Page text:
When did he take this to heart, her idea becoming his? “Well, I don’t think it had anything to do with an idea of mine, I think it was just a statement I made to him,” she said. But apparently she recognized something, she saw a quality, what? “The fact he was able to articulate in language everybody could understand, problems and solutions that had us involved. … And that was something that had been very missing from the political scene for a long, long time.”

The way the presidency is structured, I asked her, how much does it really matter what that one person does or is or believes? Because presidents are insulated by so many advisers, so much cabinetry, so many bureaucrats. Is it really different that there’s a George Bush or a Jimmy Carter or a Ronald Reagan when there is so much administrative forest surrounding the man? Does the country run itself, or limp along? “The country doesn’t run itself, and it does much more now today than limp along,” she asserted. “Ronald Reagan as president made a difference, yes.”

Many people believe a whole series of events were set into motion by various U.S. political assassinations. Did she subscribe to any theories of conspiracy, that perhaps JFK was killed in retaliation by Castro or the mob, and then George Bush as head of the CIA was part of some subsequent deal? “I haven’t figured out exactly what, which of the conspiracies I might think, agree with, but in my deepest recesses in my soul, I don’t think we have all the answers on the Kennedy assassination. I’ve never believed that we have,” she said. “And I can’t tell you why. I just don’t believe that we have all the answers. I don’t think Lee Harvey Oswald acted alone.” Did she see any links between that assassination and Dr. King’s and the others’? “Well, that’s kind of hard to know, but the thing that’s important is it all emanates back to one event – the one event that just somehow doesn’t sit well with the American psyche.”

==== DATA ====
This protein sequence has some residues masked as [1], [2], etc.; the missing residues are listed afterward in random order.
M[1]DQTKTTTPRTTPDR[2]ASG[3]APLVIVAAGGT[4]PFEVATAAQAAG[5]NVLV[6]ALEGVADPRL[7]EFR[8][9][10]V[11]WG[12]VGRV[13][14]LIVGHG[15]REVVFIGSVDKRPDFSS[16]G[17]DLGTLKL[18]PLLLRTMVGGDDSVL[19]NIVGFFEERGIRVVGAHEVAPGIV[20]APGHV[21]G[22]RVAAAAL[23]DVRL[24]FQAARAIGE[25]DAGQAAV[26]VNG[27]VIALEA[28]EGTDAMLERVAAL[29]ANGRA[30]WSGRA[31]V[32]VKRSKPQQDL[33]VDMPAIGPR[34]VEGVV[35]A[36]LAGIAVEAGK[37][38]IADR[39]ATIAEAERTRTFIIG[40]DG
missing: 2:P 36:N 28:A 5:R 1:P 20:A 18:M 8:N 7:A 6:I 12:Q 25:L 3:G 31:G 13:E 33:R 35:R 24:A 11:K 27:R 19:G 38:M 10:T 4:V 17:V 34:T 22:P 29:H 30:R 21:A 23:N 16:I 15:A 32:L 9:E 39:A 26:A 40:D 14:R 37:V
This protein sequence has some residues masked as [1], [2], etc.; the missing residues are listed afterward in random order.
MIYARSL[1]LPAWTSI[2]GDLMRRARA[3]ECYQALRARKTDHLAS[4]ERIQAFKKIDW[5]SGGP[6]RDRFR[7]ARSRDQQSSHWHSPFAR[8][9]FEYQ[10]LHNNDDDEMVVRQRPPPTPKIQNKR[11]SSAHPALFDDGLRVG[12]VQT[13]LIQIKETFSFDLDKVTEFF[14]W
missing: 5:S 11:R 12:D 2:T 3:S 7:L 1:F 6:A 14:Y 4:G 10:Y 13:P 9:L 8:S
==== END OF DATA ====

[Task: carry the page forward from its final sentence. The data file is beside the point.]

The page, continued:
But, I persisted, does she think they’re connected? “There’s a good possibility,” she conceded. “There could be a possibility of that, but again, there’s no way of knowing, without coming to grips with that first one.” Does she think her father knew more than he told her about that? “No, I don’t think so. He served on the CIA commission, the Rockefeller commission of the Ford administration, and I asked him about it then. I don’t remember exactly what he said, but it was words to the effect something had been looked into, and everybody felt the information was out. Which means if all the information was out, and somehow our collective national psyche does not accept that as being enough, then something, some piece of information, wasn’t put into the system. Because it’s not coming back out.” Does she think he ever lied to her out of necessity or national security? ”You mean when he was President?” Then, or any other time? “I don’t think so,” she said.

What would she say about her struggles for personal independence? “I think everybody who comes out of a family of overachievers starts off with a little bit of an identity crisis. And so you start from the negative position, not a positive position. You have to overcome things before you can get to your own self. It just takes longer,” said Maureen Reagan, who, ironically, planned to live to 100.